The opponents of a new rule to post political ad information online have opened up another front in a long-running fight, inserting language into an appropriations bill that would bar the Federal Communications Commission from implementing the transparency measure.
The FCC voted in April to require television stations to put detailed data on political ad purchases online. The information, which includes who buys ads, for how much, and when they run, is currently open to the public but is available only on paper at individual stations. Media companies have lobbied hard against the rule, and the National Association of Broadcasters recently sued in federal court to stop it. The rule is currently under review by the government and will not go into effect until July at the earliest.
Rep. Jo Ann Emerson, R-Mo., chair of the financial services and general government subcommittee of the House appropriations committee, added language to an appropriations bill ordering that no funds to be used to implement the disclosure rule. The bill, which passed the subcommittee Wednesday, funds the FCC and other agencies for fiscal year 2013.
The move by Emerson adds another question mark to the process of creating an FCC website with political ad data. At a subcommittee hearing Wednesday, a Democratic amendment to remove the Emerson language was defeated on a party line vote.
“I suspect there will be a big fight in committee and on the floor,” Rep. José Serrano, D-N.Y., who led the Democratic effort to defeat the language, told ProPublica.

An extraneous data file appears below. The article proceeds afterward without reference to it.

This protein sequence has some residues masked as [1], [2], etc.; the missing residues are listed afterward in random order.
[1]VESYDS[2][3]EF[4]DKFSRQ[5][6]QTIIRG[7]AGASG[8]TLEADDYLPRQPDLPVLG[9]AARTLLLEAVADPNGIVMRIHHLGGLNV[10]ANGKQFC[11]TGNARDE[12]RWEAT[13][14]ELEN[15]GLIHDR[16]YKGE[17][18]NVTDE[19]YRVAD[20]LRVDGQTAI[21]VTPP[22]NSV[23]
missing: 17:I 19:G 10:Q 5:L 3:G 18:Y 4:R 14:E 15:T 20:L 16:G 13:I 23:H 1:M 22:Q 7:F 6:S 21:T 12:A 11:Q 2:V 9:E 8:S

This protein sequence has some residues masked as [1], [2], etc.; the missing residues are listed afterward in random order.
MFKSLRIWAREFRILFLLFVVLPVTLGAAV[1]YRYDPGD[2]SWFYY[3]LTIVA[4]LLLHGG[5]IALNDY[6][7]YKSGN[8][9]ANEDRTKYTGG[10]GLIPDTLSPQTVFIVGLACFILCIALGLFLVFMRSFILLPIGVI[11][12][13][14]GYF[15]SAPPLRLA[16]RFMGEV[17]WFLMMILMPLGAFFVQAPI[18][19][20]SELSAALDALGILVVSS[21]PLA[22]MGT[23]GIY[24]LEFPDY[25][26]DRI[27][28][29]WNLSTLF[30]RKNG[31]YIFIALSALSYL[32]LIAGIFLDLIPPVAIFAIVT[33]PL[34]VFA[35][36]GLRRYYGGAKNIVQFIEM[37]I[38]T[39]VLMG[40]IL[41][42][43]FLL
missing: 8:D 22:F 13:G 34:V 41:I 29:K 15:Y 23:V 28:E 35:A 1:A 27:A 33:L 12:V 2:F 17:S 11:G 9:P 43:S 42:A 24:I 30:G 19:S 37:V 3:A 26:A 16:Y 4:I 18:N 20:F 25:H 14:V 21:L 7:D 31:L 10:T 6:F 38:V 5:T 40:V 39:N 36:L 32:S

He added that Democrats will try again to strip the Emerson language when the full appropriations committee considers the bill, which may happen in the next couple weeks.
“When there’s a campaign going on with the kind of money that is being spent today,” Serrano said, “you as a citizen should have the right to know who is paying [for ads].”
Even if the measure to block the FCC from funding the political ad rule passes the House, it still has to get through the Democrat-controlled Senate and be signed by President Obama, whose administration has supported the transparency rule.
A spokesperson for Emerson did not respond to a request for comment. At a hearing in March, Emerson grilled FCC Chairman Julius Genachowski about the then-proposal.
“Why do you care about this?” the congresswoman asked Genachowski. “You have plenty of other things that are far more important to deal with since we already have a Federal Election Commission who has jurisdiction over campaign finance. … Why in the world is this a big priority?”
At the hearing Wednesday, Rep. Hal Rogers, R-Ky., the chairman of the Appropriations Committee, joined other Republicans in arguing that the new rule would be overly burdensome for stations.
Since 2010, the National Association of Broadcasters Political Action Committee has donated $7,000 to Emerson’s campaigns. Emerson’s home state of Missouri is expected to be a swing state in 2012, meaning it will see a huge infusion of political ad spending.
Both the broadcasters association and the FCC declined to comment on the new appropriations language.